• That staff in faith-based schools manipulate students and the curriculum to produce their intended outcomes and prevent students from exploring alternative worldviews and ideas.
  • Faith-based schools clearly and openly declare the beliefs, convictions and standards that give shape to the worldview under which they establish their learning communities and through which they unpack, teach and model their curricula.
  • The faith-based worldview is a specific framework against which other worldviews and many curriculum ideas are openly critiqued and assessed.
  • Staff and Christian schools teach and commend the faith and worldview to their students but do not impose it.

  • Non-government schools (NGSs) receive more public funding than government schools receive.
  • Government schools receive (on average) $18,387 per student, per annum from combined federal and state government sources of funding (2017-18).
  • Independent Christian schools receive (on average) $9,890 per student, per annum from combined federal and state government funding (2017-18).
  • Parent fees account for the extra income independent schools receive and this is where the margin of difference occurs. Note there are significant differences between low-fee NGSs, which accounts for the majority of independent Christian schools, and high-fee NGSs.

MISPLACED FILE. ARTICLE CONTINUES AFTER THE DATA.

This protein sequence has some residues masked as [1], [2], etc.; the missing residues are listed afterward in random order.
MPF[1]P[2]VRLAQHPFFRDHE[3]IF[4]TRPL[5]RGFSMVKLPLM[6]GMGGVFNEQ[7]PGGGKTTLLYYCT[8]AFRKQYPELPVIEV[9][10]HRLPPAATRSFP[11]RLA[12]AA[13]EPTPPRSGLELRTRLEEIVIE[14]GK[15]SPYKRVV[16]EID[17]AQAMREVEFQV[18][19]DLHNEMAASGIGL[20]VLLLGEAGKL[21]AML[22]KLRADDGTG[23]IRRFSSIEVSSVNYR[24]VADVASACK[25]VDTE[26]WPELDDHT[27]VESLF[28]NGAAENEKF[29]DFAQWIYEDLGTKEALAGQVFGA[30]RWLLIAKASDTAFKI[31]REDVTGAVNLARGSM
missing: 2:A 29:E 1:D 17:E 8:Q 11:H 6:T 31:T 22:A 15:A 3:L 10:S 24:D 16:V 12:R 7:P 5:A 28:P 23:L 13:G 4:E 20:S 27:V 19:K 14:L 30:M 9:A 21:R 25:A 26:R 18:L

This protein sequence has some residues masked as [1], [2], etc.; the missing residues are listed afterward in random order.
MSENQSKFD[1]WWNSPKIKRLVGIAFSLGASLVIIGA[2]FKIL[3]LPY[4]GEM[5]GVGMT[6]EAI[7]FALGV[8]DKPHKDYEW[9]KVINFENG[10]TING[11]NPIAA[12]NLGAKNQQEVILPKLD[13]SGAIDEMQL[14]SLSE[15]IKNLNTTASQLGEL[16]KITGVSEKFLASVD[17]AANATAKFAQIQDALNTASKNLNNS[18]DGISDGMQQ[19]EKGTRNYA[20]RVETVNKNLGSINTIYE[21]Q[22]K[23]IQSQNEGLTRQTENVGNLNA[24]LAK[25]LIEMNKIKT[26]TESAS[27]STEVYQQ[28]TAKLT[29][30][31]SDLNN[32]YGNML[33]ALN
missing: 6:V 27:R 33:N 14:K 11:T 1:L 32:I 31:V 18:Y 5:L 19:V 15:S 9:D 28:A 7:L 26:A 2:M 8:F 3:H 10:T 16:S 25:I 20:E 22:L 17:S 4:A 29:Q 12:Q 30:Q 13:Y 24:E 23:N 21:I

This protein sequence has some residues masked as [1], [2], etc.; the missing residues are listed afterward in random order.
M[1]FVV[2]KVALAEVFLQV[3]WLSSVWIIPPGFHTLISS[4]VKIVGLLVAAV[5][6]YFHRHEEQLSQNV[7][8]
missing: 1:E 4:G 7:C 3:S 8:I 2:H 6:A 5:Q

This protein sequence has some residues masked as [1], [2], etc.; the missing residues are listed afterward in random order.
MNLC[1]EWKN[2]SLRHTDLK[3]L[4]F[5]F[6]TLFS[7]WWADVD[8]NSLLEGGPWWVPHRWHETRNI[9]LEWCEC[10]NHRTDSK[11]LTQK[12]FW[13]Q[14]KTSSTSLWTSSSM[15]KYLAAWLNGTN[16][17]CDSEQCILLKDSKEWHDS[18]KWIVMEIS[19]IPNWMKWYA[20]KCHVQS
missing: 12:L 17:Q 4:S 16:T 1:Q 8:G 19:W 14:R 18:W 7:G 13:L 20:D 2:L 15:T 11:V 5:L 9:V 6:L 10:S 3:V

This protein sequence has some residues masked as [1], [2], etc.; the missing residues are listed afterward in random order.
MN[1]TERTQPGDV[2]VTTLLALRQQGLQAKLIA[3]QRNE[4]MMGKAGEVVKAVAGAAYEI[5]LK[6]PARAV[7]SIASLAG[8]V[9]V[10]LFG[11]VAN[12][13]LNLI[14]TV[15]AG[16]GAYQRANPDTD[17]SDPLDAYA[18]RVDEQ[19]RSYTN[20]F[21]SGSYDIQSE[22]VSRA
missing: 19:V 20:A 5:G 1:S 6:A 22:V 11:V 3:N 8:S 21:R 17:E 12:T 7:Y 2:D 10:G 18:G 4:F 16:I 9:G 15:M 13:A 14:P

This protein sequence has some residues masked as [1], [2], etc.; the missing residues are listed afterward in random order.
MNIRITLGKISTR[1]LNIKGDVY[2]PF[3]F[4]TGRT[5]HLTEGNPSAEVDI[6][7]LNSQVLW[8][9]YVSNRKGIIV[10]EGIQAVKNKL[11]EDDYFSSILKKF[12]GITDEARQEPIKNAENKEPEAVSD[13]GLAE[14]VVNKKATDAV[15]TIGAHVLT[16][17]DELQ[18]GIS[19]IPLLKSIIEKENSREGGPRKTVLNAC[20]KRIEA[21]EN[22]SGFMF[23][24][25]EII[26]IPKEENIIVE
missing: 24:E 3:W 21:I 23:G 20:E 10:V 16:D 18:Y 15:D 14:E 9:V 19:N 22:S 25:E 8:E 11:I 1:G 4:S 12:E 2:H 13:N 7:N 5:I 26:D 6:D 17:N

• Under the terms of our Commonwealth Constitution, government schools receive the majority of their funding from State Governments who, in turn, receive a large portion of their income from States Grants which is the States’ proportion of taxpayer funds from the Federal Government.
  • In response to claims that the federal government pays more to NGSs than to government schools, careful study of the statistics being used is required. It can be stated that, in overall dollar terms (the total quantum of federal government contribution), that the contribution to NGSs is rising as a result of the fact that enrolments in the NGS sector have risen. Therefore the fairest manner of assessing comparative contribution should be undertaken on a per student basis.

  • Funding that should be going to needy state schools, including maintentance of school buildings, is being re-directed to NGSs.
  • The federal SRS funding model provides a base amount for every Australian student and particularly for students in areas of need. State/territory government funding in the main follows similar principles but varies between jurisdictions.
  • For each student that moves from a government to a Christian school, the Government saves at least $6,926 per year (2017-18 figures).
  • Each year, students attending low-fee Christian schools save Australian taxpayers close to half a billion dollars (2017-18 figures).